For many years, the United States has positioned itself as the world’s predominant lending market, both in terms of size and accessibility of direct loans. Today, the U.S. is still the top player, but Europe is quickly catching up from behind and could become a massive competitor in the following ten years.
Banks still play a major role in both markets, but FinTech innovation also leads to an increase in the number of private lenders.
Powered by tech innovations and the rise to power of disruptive FinTech startups, both Europe and the U.S. are embracing the paradigm shift, which creates more opportunities for lenders. Banks still play a major role in both markets, but FinTech innovation also leads to an increase in the number of private lenders.
The lending market has changed dramatically after the economic crisis. Before 2008, European banks held the monopoly in terms of business loans, accounting for more than 80% of all loans, reaching an impressive €165 billion in 2007. Did this mean for businesses? On the one hand, low loan approval rates. Lenders had to meet strict criteria, and startups in particular had few chances of being approved. On the other hand, it also meant very little flexibility in terms of lending solutions. Now, things look different both in Europe and in the United States, where the lending ecosystem is more diverse and more sustainable for SMEs.
In 2015, the percentage of bank loans had dropped to 74% in Europe, whereas in the US, it reached a record low of just 24%. The difference might seem phenomenal but, since Europe has more banks and higher competition for deposits, it’s normal for bank loan rates to be higher.
Comparing bank loans
Europeans seem to have a closer relationship to banks, compared to the U.S., where institutions are mostly in control. Although the United States is the larger market, European banks are still a primary source of lending for both individuals and businesses. An indirect result of this is the average loan life, which is higher in Europe, whereas in the United States most lenders refinance after 2 years. Upfront fees are also larger and European bank loans have a higher equity contribution.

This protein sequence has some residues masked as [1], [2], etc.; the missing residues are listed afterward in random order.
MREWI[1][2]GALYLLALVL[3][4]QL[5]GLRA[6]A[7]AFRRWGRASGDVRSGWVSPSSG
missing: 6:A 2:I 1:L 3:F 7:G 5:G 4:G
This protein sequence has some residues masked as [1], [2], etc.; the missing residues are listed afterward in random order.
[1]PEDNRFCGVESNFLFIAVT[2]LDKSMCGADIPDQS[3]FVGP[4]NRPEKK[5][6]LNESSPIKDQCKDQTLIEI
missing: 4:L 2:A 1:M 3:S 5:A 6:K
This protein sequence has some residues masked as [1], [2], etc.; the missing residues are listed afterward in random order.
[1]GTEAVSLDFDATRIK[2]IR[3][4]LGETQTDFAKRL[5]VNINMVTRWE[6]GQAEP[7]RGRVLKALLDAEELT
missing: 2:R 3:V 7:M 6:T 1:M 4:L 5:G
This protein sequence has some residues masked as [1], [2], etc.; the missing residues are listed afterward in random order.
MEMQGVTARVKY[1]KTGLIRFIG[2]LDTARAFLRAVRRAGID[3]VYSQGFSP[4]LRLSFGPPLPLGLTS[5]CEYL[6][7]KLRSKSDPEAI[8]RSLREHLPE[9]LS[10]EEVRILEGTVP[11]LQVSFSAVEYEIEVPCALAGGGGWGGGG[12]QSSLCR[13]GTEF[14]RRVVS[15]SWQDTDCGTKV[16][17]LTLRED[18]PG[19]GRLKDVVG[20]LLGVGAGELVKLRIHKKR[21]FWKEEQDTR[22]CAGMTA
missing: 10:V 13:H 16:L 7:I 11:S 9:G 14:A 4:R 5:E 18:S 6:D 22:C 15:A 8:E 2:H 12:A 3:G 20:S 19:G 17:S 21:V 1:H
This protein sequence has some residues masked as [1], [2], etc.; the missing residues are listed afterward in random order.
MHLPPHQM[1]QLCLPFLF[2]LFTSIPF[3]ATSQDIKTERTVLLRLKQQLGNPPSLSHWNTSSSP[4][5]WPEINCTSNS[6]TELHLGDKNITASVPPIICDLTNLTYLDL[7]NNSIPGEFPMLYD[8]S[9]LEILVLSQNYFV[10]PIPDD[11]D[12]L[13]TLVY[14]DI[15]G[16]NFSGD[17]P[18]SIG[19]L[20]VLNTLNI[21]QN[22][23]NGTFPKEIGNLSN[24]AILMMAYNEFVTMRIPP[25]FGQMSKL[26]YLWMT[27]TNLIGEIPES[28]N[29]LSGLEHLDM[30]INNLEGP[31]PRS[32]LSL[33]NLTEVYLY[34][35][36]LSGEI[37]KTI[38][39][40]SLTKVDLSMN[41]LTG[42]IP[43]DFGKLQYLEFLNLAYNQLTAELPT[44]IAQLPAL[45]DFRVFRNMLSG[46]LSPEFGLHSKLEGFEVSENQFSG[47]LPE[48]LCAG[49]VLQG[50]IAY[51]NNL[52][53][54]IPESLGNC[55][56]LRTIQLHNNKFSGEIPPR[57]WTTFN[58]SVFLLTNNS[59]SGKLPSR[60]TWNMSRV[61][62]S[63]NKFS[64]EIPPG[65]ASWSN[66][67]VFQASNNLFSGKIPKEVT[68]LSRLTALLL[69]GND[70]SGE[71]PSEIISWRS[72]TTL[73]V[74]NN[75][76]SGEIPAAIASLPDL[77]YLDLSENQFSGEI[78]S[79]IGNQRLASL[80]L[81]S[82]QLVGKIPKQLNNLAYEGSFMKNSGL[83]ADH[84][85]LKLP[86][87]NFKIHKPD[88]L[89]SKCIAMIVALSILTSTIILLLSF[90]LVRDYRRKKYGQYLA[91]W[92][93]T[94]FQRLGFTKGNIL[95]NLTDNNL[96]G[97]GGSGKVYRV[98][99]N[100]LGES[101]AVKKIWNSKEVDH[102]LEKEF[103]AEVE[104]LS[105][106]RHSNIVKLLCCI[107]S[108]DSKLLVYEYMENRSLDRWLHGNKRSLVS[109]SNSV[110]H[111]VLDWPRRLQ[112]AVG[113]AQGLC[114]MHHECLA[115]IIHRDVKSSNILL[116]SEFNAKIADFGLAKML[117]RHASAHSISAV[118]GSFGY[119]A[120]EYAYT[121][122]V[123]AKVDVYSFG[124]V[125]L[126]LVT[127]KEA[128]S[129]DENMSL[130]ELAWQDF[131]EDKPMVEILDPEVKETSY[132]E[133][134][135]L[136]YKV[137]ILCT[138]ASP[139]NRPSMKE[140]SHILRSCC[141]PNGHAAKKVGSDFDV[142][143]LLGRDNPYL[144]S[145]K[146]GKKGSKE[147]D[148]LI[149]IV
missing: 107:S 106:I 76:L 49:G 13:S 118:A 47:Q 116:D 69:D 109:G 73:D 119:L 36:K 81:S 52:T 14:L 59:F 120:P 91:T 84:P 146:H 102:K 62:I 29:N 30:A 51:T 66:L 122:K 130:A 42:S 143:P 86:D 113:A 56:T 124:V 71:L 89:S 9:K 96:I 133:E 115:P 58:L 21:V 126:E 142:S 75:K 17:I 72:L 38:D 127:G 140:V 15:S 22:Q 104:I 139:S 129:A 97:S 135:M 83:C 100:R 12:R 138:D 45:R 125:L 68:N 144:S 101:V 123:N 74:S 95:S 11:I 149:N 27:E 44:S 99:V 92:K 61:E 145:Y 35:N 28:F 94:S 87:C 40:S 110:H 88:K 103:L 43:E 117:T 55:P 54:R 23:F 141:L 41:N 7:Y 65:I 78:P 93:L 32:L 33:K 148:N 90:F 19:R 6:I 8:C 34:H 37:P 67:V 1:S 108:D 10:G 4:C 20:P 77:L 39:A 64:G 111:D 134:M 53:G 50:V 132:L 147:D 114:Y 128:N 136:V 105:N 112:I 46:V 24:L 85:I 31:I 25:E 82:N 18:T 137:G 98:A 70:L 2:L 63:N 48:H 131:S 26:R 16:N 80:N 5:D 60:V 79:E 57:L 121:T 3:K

Another interesting difference between bank loans in Europe and the U.S. lies in the legal framework, which is more streamlined in the U.S., whereas in Europe it varies from country to country. For example, France and Italy are leaning more towards the traditional side and the legal framework favors banks, whereas the UK and Scandinavian countries have friendlier jurisdictions and are more open towards alternative lending. This divide can also be seen in the number of foreign investors who are flocking to these regions.
Alternative lending: challenges and opportunities
In the United States, the alternative lending market is peaking. As banks are no longer the dominant institutions, FinTech startups and private lenders are making their way into the market and offer more flexibility to loan seekers. The demand for credit is high, and so is the need for flexibility.
The total transaction value in the US alternative lending sector stands at US$8,4 million in 2019 and is expected to grow at a 1.5% growth rate by 2023, business loans being the most popular choice. Although profitability is not the key driving factor among Fintech lenders, these players still have to adapt, which has led to the development and diversification of partnerships, funding sources and new products.
In addition to private lenders, the US also stands out through the dynamic activity of crowdfunding and P2P lending platforms, which are well regulated and are posing a considerable threat to VCs. For example, Kickstarter and Indiegogo, which are the most popular crowdfunding websites in the United States, have raised a combined sum of almost $5 billion.
In Europe, the alternative lending market is also seeing incredible growth and, although it still doesn’t compare to the one in the United States, investors can still have considerable room for profit here.
As mentioned previously, Europe doesn’t have a homogenous regulatory environment and adoption rates vary from country to country. For example, France, Italy and several countries in Central Europe are friendlier towards the traditional lending models and customers themselves are more prone towards trusting banks.
Meanwhile, the Scandinavian region is an innovation hub for FinTech companies and other alternative lenders. For example, the alternative lending sector in Sweden amounted to US$48.3 million in 2019 and is one of the leading alternative lending markets in Europe. According to a Deloitte review, Sweden owes this development to its rich economy and 2 major investments made in 2014 in FinTechs iZettle and Kiarna.
The main European competitor for the United States, however, is the UK. With a regulatory environment that closely matches the American one and attracts the most investors, the UK alternative lending sector grew by a third in 2018 and reached a record £6.2 billion, out of which £4.8 billion was gained through business loans.
Despite the slower adoption rates in the rest of the European continent, traditional banks now have the same challenges as in the United States: on a market driven by innovation and disruptive technologies, embracing new lending models and establishing key partnerships with up-and-coming FinTech companies is the key to evolution.